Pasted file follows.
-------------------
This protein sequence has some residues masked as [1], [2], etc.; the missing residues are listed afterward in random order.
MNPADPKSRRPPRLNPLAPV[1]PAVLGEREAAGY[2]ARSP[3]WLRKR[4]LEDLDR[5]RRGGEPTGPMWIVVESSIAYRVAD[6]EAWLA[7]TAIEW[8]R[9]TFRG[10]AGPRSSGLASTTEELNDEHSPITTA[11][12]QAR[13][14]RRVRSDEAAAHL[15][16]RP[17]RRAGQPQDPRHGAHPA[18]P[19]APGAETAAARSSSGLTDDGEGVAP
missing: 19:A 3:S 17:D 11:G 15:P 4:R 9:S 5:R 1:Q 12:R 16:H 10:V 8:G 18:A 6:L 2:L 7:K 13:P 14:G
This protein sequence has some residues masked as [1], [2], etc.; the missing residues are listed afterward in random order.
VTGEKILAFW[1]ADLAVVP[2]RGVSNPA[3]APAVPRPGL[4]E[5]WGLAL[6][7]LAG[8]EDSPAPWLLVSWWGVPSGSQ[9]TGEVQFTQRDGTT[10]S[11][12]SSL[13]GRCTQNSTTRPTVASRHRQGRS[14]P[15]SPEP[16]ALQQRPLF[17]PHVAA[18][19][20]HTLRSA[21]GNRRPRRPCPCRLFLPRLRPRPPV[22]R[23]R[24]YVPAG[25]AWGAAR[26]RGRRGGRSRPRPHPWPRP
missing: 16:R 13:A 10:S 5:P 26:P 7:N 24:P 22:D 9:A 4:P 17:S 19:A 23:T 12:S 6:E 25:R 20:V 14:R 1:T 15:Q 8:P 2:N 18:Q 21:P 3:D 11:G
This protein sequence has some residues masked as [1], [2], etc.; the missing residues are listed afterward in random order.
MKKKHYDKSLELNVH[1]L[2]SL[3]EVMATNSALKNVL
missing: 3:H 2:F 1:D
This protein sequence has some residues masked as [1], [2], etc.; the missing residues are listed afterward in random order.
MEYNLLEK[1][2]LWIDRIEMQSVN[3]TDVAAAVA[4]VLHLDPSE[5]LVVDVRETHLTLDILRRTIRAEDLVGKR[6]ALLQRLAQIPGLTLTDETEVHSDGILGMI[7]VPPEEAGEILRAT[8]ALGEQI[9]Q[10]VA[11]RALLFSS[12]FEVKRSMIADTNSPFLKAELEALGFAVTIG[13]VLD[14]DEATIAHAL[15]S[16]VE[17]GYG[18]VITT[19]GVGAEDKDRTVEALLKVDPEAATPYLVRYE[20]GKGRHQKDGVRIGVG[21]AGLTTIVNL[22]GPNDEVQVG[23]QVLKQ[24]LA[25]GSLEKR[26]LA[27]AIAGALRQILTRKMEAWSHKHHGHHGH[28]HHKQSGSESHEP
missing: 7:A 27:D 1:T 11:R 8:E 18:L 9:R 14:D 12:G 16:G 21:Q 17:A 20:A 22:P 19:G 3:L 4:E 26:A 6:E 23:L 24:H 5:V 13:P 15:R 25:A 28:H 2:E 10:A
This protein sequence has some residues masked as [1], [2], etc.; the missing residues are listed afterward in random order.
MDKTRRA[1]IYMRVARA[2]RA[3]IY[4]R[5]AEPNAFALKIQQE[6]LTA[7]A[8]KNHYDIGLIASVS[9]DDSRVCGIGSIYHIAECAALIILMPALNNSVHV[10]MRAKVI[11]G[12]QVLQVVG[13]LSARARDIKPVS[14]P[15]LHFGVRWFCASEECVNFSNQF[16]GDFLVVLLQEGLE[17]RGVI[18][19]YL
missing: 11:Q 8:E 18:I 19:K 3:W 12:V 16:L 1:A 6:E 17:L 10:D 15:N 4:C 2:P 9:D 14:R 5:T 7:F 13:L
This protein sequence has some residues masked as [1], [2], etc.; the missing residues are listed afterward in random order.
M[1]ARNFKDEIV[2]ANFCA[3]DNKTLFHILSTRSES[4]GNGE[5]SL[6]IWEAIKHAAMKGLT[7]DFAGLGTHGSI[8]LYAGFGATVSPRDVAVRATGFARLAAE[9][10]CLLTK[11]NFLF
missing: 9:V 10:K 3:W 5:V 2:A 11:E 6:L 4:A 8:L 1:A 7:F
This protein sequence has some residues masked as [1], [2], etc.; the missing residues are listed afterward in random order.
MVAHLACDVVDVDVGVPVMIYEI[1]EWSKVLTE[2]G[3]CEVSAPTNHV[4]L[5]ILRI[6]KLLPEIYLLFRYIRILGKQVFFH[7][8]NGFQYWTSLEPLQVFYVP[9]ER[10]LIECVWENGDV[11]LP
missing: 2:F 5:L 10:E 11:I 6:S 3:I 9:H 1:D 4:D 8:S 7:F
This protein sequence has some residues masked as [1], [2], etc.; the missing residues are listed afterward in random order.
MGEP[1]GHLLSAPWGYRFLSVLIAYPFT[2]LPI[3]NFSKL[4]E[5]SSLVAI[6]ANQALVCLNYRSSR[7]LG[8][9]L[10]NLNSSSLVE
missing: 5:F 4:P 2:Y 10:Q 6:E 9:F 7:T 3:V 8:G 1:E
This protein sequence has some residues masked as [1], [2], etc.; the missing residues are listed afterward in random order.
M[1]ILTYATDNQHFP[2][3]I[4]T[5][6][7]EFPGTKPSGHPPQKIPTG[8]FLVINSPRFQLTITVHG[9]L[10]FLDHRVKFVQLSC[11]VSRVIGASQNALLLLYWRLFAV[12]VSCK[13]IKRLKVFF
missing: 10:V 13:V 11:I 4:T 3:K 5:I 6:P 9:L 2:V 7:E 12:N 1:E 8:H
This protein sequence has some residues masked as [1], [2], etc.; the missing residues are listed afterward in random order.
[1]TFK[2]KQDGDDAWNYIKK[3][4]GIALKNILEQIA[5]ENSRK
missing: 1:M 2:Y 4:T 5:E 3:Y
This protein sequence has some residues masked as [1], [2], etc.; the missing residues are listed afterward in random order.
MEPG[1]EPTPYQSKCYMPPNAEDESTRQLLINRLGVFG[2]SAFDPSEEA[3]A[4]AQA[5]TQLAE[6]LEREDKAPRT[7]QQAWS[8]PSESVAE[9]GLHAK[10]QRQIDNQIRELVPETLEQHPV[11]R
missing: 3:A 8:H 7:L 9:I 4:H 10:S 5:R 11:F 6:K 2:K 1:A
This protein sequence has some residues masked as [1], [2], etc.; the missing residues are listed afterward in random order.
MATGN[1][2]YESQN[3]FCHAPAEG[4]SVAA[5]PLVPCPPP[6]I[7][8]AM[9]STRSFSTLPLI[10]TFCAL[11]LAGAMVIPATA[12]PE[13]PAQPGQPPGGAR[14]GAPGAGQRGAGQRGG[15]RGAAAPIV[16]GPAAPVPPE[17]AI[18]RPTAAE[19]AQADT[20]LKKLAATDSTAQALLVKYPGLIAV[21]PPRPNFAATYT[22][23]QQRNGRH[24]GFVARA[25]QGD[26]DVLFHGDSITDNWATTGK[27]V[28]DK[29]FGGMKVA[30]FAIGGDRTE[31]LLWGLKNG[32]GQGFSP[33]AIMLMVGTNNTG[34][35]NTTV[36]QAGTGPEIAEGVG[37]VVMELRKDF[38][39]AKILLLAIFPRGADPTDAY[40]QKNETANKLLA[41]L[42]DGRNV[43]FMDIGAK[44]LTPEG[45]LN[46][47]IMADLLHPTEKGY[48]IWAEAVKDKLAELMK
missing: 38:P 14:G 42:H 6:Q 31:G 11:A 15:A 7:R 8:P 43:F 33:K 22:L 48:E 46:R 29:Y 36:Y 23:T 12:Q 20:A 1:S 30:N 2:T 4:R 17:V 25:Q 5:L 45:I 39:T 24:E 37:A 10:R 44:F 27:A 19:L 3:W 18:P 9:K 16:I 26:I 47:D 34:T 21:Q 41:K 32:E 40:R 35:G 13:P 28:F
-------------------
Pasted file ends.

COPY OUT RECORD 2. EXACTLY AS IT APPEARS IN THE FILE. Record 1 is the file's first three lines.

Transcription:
This protein sequence has some residues masked as [1], [2], etc.; the missing residues are listed afterward in random order.
VTGEKILAFW[1]ADLAVVP[2]RGVSNPA[3]APAVPRPGL[4]E[5]WGLAL[6][7]LAG[8]EDSPAPWLLVSWWGVPSGSQ[9]TGEVQFTQRDGTT[10]S[11][12]SSL[13]GRCTQNSTTRPTVASRHRQGRS[14]P[15]SPEP[16]ALQQRPLF[17]PHVAA[18][19][20]HTLRSA[21]GNRRPRRPCPCRLFLPRLRPRPPV[22]R[23]R[24]YVPAG[25]AWGAAR[26]RGRRGGRSRPRPHPWPRP
missing: 16:R 13:A 10:S 5:P 26:P 7:N 24:P 22:D 9:A 4:P 17:S 19:A 23:T 12:S 6:E 25:R 20:V 14:R 1:T 15:Q 8:P 2:N 18:Q 21:P 3:D 11:G